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This article was published 20/9/2017 (1259 days ago), so information in it may no longer be current.
Critics say the Pallister government is one step closer to privatizing health care in Manitoba with the announcement of new enhanced home-care services.
The Winnipeg Regional Health Authority said Wednesday it will spend $15.7 million over the next three years on a "mixed model" home-care program it says is necessitated by the speed of hospital reforms.
Of that money, $10.5 million will go to private companies.
But Health Minister Kelvin Goertzen shrugged off questions about privatization, saying the government follows the rules as prescribed by The Canada Health Act.
"What I hear from people when they need care is how do we get the best care in the best place possible," he told reporters, "what I don’t hear from patients is does the person who is providing me that support have a union card."
We Care, which is part of the CBI Health Group and bills itself as "Canada’s largest independently owned home health service" was awarded the WRHA contract in conjunction with ParaMed Home Health Care.
The companies will be responsible for supplying the health care aides and other support workers necessary to handle 250 patients at a time, while other staff like nurses and occupational therapists will continue to come from — and report to — the WRHA.
The WRHA says the Priority Home service, which is set to start accepting patients this November, is meant to complement, not replace existing home care services. It will serve as an intensive intermediary, providing up to 90 days of support for people who no longer require acute hospital care but aren’t yet ready to transition to the WRHA’s permanent home-care program.
Newly minted NDP leader Wab Kinew said he’s concerned about the impact on patient care.
"Once you privatize home care it’s going to impact the quality and that’s going to impact the care the people we love are going to get," he said. "Big picture, this is another step towards privatization under Pallister."
The president of the Manitoba Government and General Employees’ Union, which represents health care aides and other support workers whose line of work will fall under company not WRHA management for Priority Home, echoed his concerns.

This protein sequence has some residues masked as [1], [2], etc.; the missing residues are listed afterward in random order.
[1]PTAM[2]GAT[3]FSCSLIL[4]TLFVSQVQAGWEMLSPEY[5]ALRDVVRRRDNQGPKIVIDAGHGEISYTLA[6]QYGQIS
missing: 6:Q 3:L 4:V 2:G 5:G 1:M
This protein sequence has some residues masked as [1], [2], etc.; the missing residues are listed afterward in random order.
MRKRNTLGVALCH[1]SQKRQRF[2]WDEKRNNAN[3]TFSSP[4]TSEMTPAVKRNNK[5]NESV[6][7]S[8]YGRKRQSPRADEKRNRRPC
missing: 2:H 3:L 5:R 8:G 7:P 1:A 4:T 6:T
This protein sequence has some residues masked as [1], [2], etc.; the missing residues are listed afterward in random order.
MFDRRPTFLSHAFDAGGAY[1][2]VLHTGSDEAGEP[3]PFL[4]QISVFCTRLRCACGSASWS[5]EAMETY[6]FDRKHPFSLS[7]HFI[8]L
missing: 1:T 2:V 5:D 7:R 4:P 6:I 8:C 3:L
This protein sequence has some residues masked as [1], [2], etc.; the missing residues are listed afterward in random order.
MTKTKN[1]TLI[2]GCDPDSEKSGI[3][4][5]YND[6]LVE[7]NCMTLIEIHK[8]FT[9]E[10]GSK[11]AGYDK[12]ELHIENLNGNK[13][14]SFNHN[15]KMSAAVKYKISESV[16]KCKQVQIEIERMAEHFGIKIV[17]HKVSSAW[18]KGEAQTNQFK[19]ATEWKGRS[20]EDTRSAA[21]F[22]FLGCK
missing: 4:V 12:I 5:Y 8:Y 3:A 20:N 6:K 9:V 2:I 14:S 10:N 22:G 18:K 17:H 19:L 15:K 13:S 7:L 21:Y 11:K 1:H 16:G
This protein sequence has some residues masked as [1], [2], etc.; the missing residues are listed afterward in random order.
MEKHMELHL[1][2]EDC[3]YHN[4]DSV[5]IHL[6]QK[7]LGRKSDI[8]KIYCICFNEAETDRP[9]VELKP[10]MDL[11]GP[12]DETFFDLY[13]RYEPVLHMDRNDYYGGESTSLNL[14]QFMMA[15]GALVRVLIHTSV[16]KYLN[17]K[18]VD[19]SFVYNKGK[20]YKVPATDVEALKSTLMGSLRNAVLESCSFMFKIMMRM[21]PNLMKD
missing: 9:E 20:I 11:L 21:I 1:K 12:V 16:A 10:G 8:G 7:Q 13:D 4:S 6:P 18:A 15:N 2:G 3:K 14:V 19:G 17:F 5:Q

His concerns were echoed by the president of the Manitoba Government and General Employees’ Union, which represents health care aides and other support workers.
"It’s time this government and the WRHA stop mincing words and start being honest with Manitobans," said Michelle Gawronsky. "What they announced today is major: it’s privatizing home care in Manitoba."
Not even the WRHA’s clarifications that this program is an addition to current home-care services rather than a replacement addressed Gawronsky’s concerns. After all, she said, MGEU members stand ready and trained to do this work.
"We should be building on that system," she said, "not auctioning it off in pieces."
Priority Home is in keeping with the WRHA’s announcement earlier this month that it would spend $9 million on privately-run transitional care beds. In both cases, the announcements were framed as necessary measures during the tumult of its two-year plan to overhaul the delivery of health care in Winnipeg.
The WRHA expects the public system will be ready to reabsorb the private transitional care beds after two years. Similarly, it said the plan is to resume full operational control of Priority Home after the three-year contract is up.
As for why the WRHA didn’t use the entirety of the $15.7 million to set up its own program, interim president Réal Cloutier said it’s a question of timing and readiness.
"We have some operational challenges in home care today that we’re trying to address," Cloutier explained. "We’re working with the union to address those operational challenges, (but) we could not do that in time for the transition plan."